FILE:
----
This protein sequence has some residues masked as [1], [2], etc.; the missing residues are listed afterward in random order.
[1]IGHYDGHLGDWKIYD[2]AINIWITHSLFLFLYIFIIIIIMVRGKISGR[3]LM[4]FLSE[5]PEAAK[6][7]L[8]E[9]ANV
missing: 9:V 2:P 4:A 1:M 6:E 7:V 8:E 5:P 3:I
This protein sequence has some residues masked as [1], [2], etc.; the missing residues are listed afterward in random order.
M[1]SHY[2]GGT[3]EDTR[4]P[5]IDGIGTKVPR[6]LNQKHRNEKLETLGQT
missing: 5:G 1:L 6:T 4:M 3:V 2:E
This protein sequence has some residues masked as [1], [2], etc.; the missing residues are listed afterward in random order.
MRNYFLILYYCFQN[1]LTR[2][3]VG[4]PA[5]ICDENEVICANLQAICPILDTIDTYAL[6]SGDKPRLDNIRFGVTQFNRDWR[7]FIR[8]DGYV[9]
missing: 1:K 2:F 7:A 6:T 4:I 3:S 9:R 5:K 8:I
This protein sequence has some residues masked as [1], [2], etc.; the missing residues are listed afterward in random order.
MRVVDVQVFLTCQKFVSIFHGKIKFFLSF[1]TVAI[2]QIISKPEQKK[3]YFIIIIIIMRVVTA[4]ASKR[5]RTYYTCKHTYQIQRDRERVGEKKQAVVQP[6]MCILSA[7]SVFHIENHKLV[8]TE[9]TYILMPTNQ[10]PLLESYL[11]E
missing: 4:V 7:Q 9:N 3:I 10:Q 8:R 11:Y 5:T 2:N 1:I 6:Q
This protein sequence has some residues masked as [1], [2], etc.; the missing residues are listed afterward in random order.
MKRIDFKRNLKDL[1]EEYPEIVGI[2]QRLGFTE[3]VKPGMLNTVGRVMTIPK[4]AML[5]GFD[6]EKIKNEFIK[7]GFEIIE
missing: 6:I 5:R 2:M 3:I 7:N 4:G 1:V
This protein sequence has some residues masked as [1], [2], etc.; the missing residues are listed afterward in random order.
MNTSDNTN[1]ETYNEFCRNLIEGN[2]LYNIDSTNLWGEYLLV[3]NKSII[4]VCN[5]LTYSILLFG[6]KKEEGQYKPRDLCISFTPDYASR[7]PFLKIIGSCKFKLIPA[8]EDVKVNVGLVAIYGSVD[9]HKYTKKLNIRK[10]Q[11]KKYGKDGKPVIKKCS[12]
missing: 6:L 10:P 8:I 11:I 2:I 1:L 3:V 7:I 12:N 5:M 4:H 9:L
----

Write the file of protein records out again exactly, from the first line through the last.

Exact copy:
This protein sequence has some residues masked as [1], [2], etc.; the missing residues are listed afterward in random order.
[1]IGHYDGHLGDWKIYD[2]AINIWITHSLFLFLYIFIIIIIMVRGKISGR[3]LM[4]FLSE[5]PEAAK[6][7]L[8]E[9]ANV
missing: 9:V 2:P 4:A 1:M 6:E 7:V 8:E 5:P 3:I
This protein sequence has some residues masked as [1], [2], etc.; the missing residues are listed afterward in random order.
M[1]SHY[2]GGT[3]EDTR[4]P[5]IDGIGTKVPR[6]LNQKHRNEKLETLGQT
missing: 5:G 1:L 6:T 4:M 3:V 2:E
This protein sequence has some residues masked as [1], [2], etc.; the missing residues are listed afterward in random order.
MRNYFLILYYCFQN[1]LTR[2][3]VG[4]PA[5]ICDENEVICANLQAICPILDTIDTYAL[6]SGDKPRLDNIRFGVTQFNRDWR[7]FIR[8]DGYV[9]
missing: 1:K 2:F 7:A 6:T 4:I 3:S 9:R 5:K 8:I
This protein sequence has some residues masked as [1], [2], etc.; the missing residues are listed afterward in random order.
MRVVDVQVFLTCQKFVSIFHGKIKFFLSF[1]TVAI[2]QIISKPEQKK[3]YFIIIIIIMRVVTA[4]ASKR[5]RTYYTCKHTYQIQRDRERVGEKKQAVVQP[6]MCILSA[7]SVFHIENHKLV[8]TE[9]TYILMPTNQ[10]PLLESYL[11]E
missing: 4:V 7:Q 9:N 3:I 10:Q 8:R 11:Y 5:T 2:N 1:I 6:Q
This protein sequence has some residues masked as [1], [2], etc.; the missing residues are listed afterward in random order.
MKRIDFKRNLKDL[1]EEYPEIVGI[2]QRLGFTE[3]VKPGMLNTVGRVMTIPK[4]AML[5]GFD[6]EKIKNEFIK[7]GFEIIE
missing: 6:I 5:R 2:M 3:I 7:N 4:G 1:V
This protein sequence has some residues masked as [1], [2], etc.; the missing residues are listed afterward in random order.
MNTSDNTN[1]ETYNEFCRNLIEGN[2]LYNIDSTNLWGEYLLV[3]NKSII[4]VCN[5]LTYSILLFG[6]KKEEGQYKPRDLCISFTPDYASR[7]PFLKIIGSCKFKLIPA[8]EDVKVNVGLVAIYGSVD[9]HKYTKKLNIRK[10]Q[11]KKYGKDGKPVIKKCS[12]
missing: 6:L 10:P 8:I 11:I 2:I 1:L 3:V 7:I 12:N 5:M 4:H 9:L